For 253 days, Taiwan avoided any local transmission of COVID-19. But that impressive streak came to an end Tuesday with news that a woman in her 30s had tested positive after close contact with a pilot who’d flown to the US. The pilot, a New Zealand man in his 60s, flew a Taiwanese airline cargo plane to the US on Nov. 29, and returned to Taiwan on Dec. 4. The woman, a friend, is believed to have had contact with him between Dec. 8-12, when he is also known to have visited locations around Taipei, per the Guardian. Health authorities say he was coughing during another flight to the US on Dec. 12. His two co-pilots later tested positive. The New Zealander was tested in Taiwan on Friday and confirmed as a quarantined case on Sunday.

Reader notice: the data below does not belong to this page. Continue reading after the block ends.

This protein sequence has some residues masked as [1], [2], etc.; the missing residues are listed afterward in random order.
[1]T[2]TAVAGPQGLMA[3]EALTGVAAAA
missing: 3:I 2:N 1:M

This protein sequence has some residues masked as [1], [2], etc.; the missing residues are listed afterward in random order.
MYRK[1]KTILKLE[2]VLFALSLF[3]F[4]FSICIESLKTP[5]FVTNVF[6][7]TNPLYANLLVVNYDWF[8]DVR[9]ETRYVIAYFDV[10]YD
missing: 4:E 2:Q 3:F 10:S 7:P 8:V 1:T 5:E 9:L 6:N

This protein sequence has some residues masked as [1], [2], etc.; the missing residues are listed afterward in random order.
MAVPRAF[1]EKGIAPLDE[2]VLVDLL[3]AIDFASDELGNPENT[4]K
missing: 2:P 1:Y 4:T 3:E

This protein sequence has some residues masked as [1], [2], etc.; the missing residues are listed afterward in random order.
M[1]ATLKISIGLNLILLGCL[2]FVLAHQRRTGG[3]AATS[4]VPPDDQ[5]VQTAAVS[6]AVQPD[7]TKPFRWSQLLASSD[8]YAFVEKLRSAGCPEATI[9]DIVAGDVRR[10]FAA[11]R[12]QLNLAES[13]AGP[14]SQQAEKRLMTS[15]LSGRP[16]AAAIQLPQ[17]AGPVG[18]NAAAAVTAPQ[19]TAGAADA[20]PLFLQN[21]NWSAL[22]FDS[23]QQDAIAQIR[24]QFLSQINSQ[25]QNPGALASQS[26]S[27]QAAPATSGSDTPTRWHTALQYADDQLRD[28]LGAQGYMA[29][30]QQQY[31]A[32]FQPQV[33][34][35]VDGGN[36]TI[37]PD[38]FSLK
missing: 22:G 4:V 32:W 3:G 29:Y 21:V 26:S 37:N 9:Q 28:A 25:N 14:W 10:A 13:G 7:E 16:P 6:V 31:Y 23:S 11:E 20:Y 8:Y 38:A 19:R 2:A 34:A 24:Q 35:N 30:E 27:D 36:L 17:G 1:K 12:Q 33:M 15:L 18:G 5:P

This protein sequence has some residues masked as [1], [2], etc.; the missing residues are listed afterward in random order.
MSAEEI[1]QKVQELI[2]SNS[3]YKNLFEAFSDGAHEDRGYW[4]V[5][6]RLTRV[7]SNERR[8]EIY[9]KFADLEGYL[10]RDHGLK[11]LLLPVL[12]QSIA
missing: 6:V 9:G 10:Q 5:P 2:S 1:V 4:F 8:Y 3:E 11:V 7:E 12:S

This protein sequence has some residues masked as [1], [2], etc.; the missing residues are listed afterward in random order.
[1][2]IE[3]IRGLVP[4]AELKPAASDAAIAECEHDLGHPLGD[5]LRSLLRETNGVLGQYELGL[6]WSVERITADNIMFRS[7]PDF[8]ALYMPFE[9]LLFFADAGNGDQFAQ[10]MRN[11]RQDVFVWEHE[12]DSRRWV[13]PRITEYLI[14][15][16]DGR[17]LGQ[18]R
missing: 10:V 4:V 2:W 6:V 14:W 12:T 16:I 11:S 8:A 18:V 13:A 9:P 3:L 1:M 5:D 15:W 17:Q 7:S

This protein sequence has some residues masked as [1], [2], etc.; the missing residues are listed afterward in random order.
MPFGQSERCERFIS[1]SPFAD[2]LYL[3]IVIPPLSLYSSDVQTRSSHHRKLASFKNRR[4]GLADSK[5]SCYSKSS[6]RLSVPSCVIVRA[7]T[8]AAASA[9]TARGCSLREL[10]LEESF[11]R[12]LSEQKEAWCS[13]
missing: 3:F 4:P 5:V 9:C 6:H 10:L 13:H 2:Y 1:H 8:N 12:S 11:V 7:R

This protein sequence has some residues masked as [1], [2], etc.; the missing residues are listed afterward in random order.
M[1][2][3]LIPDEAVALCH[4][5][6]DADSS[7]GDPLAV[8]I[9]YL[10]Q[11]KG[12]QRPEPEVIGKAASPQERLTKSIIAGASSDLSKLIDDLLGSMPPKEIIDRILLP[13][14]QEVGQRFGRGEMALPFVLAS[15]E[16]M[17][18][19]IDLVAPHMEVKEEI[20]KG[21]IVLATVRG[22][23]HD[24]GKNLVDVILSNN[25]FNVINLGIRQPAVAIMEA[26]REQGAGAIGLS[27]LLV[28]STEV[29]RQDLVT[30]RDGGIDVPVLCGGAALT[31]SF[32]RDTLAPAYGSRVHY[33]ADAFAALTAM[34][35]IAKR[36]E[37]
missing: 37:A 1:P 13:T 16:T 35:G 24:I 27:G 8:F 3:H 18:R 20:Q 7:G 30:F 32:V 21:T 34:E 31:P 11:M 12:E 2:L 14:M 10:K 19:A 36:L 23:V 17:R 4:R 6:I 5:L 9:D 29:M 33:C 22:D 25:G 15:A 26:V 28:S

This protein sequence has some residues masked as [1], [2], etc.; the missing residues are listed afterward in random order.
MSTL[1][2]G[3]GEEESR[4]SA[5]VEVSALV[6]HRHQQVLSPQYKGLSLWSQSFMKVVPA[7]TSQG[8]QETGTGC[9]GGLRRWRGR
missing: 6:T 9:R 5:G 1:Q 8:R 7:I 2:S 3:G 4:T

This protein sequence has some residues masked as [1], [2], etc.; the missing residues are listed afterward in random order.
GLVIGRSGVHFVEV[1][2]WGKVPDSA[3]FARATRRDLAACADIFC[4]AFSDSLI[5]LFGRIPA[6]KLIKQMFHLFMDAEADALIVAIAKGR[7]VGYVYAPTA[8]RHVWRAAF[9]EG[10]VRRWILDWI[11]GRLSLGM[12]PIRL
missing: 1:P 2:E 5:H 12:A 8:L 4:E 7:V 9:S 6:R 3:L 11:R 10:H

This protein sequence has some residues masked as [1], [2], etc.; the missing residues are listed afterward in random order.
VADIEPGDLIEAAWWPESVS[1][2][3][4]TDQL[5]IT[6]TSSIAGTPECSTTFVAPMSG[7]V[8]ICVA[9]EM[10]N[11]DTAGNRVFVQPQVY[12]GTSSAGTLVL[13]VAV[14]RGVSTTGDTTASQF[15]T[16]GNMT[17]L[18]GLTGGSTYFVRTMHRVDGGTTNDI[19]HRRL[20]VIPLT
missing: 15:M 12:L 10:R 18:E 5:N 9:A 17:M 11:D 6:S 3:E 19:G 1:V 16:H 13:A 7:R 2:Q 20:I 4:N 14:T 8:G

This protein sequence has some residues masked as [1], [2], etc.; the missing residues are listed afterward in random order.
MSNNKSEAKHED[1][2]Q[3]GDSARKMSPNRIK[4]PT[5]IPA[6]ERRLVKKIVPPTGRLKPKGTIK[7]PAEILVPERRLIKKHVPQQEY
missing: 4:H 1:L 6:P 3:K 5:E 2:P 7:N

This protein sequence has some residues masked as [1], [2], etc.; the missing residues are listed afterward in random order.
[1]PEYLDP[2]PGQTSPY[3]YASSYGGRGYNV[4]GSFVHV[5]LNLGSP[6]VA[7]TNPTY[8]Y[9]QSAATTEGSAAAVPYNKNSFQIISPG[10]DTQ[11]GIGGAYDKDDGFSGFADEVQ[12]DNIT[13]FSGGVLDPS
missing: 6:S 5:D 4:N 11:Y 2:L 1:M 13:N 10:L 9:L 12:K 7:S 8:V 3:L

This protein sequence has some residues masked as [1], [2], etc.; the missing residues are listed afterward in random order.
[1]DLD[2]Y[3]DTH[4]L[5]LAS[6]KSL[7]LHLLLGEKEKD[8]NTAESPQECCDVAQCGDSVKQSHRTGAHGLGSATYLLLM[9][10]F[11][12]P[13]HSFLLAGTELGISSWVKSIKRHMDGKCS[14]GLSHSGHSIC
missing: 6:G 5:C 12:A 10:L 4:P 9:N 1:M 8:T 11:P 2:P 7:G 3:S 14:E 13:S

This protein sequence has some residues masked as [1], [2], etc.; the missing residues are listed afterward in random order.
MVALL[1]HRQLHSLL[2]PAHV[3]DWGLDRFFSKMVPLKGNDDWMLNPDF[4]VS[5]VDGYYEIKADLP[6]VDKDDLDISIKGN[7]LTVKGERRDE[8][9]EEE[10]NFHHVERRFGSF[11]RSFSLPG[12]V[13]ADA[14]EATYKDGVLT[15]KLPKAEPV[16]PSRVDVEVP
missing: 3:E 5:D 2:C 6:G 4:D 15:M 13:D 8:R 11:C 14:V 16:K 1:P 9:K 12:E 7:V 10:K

Health Minister Chen Shih-chung confirmed the woman, representing the first local case outside hotel quarantine since April 12, had close contact with the pilot, per Reuters. Health authorities, who've helped prevent the spread of the virus to just 770 people in Taiwan since the start of the pandemic, are already testing more than 100 contacts of the woman. Her employer has not uncovered related cases so far, per Reuters. Meanwhile, the pilot faces a fine of more than $11,000 for violating Taiwan's communicable diseases law, per the Guardian. Chen said he hadn’t correctly reported all of his contacts and locations. As a pilot, the New Zealander was excluded from a 14-day quarantine upon entering Taiwan, though he was to isolate for three days. (Read more Taiwan stories.)